New Ipswich town centre homes could be smaller and more densely built

A quiet Cornhill in Ipswich on Boxing Day as Suffolk enters into Tier 4. Picture: SARAH LUCY BROWN

Ipswich's future could mean more homes in the town centre - but they would be smaller and more densely built, experts have said - Credit: Sarah Lucy Brown

New homes at the heart of Ipswich town centre's revival after the Covid crisis could be smaller and more densely built than housing in the town's suburbs, a conference has revealed.

However, experts believe the smaller homes could be attractive to those looking for a simple urban lifestyle - and that retail stores still have a role in Ipswich's future, despite the growth of online shopping.

Many people are reportedly seeking larger homes in more rural areas after the experience of living in lockdown.

But at its Reviving Our Town and City Centres conference on Tuesday, Ipswich Central business improvement district backed a bold vision to improve links between different parts of the town.

Ipswich Waterfront

Flats in areas like the Waterfront are increasingly popular, but the conference heard that town centre homes will be built more densely than those in suburban estates. - Credit: Paul Geater

The plan "commits to many more people living centrally and having around them all that they will need to live their lives locally".

The guiding principle is the concept of a "15-minute city", which says people should be able to live within a 15-minute walk of all the services they need on a daily basis.


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Paul Swinney, from The Centre for Cities research group, said it was important to attract more high-quality homes in town and city centres.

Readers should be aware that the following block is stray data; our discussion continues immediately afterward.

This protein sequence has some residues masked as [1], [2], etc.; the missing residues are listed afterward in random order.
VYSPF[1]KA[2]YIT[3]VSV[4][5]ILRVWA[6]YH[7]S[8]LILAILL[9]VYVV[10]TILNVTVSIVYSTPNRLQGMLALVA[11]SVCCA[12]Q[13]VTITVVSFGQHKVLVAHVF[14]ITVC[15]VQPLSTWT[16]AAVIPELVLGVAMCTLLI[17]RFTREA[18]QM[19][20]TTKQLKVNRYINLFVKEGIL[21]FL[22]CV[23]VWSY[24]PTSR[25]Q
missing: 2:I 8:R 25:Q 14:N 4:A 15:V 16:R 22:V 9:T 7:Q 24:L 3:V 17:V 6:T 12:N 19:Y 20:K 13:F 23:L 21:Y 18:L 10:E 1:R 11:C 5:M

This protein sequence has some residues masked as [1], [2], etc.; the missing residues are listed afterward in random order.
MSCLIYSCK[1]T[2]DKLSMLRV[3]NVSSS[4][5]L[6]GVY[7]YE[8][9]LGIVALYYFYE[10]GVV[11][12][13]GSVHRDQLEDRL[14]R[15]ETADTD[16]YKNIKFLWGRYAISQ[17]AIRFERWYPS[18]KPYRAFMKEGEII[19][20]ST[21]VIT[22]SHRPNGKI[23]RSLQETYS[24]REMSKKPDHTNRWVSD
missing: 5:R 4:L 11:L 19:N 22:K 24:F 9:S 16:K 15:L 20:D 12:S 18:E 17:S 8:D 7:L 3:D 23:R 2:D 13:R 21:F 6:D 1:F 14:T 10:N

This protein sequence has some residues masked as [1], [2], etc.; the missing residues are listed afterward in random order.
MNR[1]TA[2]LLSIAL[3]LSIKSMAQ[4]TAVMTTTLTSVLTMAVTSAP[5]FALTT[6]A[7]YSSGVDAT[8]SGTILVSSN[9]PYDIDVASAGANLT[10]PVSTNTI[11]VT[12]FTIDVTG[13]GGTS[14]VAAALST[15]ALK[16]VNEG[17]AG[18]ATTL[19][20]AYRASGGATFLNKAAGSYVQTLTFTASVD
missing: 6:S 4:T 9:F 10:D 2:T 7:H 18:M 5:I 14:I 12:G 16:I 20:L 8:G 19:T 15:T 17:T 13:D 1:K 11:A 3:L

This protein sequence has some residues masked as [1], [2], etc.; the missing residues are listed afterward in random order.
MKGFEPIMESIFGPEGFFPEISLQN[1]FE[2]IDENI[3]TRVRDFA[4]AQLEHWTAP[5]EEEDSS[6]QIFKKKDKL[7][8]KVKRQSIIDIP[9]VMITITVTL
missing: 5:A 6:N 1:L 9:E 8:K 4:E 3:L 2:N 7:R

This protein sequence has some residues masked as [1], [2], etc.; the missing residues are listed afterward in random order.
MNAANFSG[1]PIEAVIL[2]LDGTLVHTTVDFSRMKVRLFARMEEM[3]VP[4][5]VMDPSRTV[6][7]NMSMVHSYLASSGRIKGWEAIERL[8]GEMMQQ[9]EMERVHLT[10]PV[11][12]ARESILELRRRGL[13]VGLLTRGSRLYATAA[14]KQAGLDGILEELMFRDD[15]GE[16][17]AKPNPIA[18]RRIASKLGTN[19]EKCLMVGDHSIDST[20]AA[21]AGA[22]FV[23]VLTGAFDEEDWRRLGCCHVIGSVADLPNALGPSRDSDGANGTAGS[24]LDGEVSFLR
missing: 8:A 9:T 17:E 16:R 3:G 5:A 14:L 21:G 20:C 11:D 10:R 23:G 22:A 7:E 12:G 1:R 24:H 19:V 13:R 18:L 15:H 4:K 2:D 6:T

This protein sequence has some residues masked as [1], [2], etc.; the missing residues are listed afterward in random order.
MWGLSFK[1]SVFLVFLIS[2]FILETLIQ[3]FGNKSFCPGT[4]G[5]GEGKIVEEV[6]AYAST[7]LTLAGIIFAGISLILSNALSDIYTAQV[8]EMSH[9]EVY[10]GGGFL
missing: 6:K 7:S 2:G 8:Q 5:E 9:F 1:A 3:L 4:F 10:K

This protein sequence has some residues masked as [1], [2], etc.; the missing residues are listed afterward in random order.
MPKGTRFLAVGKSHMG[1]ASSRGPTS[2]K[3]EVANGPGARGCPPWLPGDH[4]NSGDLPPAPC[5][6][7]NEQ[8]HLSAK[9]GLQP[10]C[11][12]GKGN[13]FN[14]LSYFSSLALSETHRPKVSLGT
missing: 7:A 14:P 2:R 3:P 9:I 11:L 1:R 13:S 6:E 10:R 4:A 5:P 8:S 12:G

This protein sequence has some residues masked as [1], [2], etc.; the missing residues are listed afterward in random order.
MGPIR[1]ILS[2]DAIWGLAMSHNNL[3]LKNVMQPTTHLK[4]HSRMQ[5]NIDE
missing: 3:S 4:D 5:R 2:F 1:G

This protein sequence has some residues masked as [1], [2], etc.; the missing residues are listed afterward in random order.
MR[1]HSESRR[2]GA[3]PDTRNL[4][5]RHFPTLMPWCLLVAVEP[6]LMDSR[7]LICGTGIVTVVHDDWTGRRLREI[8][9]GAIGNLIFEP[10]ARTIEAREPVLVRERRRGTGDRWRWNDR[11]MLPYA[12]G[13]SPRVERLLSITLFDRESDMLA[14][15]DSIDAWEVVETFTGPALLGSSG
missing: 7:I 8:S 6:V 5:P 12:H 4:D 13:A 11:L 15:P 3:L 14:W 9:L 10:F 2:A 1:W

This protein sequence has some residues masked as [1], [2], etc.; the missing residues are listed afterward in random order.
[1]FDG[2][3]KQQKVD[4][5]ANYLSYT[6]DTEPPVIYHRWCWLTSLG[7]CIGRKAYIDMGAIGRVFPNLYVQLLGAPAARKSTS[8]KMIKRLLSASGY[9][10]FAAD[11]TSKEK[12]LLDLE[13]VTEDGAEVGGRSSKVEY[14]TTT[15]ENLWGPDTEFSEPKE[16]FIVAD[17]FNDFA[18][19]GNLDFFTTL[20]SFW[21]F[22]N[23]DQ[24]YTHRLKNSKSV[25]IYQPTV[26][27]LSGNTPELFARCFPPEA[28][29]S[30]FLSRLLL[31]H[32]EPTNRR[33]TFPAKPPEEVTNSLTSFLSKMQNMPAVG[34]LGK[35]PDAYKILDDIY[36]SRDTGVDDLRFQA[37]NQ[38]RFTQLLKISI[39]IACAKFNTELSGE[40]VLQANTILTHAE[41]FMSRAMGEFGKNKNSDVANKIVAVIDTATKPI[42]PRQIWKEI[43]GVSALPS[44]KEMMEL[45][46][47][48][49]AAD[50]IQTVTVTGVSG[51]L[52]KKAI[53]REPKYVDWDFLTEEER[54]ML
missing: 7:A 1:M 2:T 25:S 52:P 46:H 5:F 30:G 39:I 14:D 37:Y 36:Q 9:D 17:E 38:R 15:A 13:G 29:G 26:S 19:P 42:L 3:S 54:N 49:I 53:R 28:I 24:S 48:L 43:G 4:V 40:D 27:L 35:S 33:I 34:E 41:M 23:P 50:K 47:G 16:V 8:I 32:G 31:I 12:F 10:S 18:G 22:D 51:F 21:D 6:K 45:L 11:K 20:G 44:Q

Many fellow speakers said building more homes would help to ensure new uses for buildings falling empty as a result of more shopping moving online.

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However, Mr Swinney said planners and potential buyers needed to accept such homes would have to be built more densely than is common in suburbs or on large housing estates.

People choosing to live in the town centre might also not need car parking because all the facilities they need would be on their doorstep, it was said.

Former East of England Co-op boss Minnie Moll, who is now chief executive of the Design Council, said the lockdowns had accelerated a change to online retail.

"Figures show that 46% of people bought things online that they had never bought like that before," she said.

Primark in Ipswich

Minnie Moll said that queues outside stores like Primark this week showed there was a demand for traditional shops. - Credit: Charlotte Bond

However, Ms Moll said the queues seen outside Primark and Debenhams in Ipswich on the first day after lockdown showed that there was an appetite for "real" shops for some products.

Ipswich Central chief executive Paul Clement closed the conference by saying: "The town started at the Waterfront, that is why Ipswich was built here.

"The proposals we have put that right at the heart - with the Waterfront, the railway station and one of the finest parks in the country all within 15 minutes of each other."

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